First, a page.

In most cases, the sooner you contact an attorney, the better. It’s always better to have an experienced criminal lawyer guiding you through each step of the process after you are accused of a crime. Not only are they able to determine if you are being treated fairly under the law, but they can also advise you and ensure you do not say or do anything to make your situation worse. If you suspect you are being investigated for a crime or you have been accused of a crime, you should contact an attorney immediately.
Your attorney will help you through each of the phases of criminal charges. They can explain your rights to you, give you instructions on what to do if you are contacted by police – even if the contact does not include an accusation – and accompany you to the police station if making a statement is in your best interest. An attorney can also arrange for you to surrender to a charge if you choose to do so and avoid the drama of you being arrested at work or home. Finally, an attorney can negotiate on your behalf and might be able to get charges against you reduced to a lesser degree.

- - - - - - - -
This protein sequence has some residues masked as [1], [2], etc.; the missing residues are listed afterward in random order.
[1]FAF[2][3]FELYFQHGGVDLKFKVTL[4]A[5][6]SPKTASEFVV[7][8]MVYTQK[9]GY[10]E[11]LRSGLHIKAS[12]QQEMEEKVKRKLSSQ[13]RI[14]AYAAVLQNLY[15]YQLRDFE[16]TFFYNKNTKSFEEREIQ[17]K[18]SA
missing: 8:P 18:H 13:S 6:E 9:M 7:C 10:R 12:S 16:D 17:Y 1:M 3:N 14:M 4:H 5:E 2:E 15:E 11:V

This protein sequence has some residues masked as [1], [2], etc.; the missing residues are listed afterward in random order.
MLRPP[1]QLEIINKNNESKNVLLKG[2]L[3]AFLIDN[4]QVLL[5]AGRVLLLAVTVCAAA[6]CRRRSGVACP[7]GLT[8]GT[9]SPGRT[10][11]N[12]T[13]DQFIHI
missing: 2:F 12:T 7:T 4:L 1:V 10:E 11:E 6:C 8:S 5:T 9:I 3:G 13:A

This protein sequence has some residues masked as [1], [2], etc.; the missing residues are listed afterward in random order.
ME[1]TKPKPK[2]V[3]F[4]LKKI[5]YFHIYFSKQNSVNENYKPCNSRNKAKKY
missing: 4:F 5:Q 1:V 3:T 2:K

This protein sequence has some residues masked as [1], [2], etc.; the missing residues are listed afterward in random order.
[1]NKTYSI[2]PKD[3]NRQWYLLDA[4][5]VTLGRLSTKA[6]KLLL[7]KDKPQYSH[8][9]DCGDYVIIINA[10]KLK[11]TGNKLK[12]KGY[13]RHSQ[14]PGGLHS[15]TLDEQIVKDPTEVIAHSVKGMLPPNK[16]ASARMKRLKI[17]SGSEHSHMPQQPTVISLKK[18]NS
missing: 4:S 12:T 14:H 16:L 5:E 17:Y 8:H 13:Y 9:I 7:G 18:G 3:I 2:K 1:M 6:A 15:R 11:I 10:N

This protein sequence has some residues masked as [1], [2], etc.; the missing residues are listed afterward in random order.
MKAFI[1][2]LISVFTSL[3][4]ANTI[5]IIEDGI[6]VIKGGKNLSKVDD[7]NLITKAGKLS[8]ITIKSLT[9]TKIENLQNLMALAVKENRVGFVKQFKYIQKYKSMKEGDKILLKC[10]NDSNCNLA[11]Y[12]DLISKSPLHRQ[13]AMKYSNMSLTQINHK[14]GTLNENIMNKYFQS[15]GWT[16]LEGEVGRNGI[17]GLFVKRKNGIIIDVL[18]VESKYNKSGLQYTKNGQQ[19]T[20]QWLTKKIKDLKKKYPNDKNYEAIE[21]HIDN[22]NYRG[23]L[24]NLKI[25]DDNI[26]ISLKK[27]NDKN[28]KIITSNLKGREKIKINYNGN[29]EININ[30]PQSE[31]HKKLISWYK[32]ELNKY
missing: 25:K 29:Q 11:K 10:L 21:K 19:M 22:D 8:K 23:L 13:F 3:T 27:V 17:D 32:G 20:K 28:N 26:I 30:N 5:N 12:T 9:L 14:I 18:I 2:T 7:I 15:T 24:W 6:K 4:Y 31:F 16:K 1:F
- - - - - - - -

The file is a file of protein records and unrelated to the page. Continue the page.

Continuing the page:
It’s important to keep in mind, especially if you are innocent of the crime for which you are accused, law enforcement is not on your side. There are people who have made the mistake of talking to law enforcement on their own in an attempt to be helpful, only to find themselves charged with a crime. It is the job of law enforcement to solve whatever crime is in question, not look out for your best interest. Unfortunately, your best intentions can get you into a lot of trouble. If you have a desire to help law enforcement, you should speak to an attorney before providing information to the police. Retaining a skilled criminal defense lawyer is the only way you can ensure your rights will be protected and that the information you provide to law enforcement will not be used against you.
What Should I Do If I am Facing Federal Charges?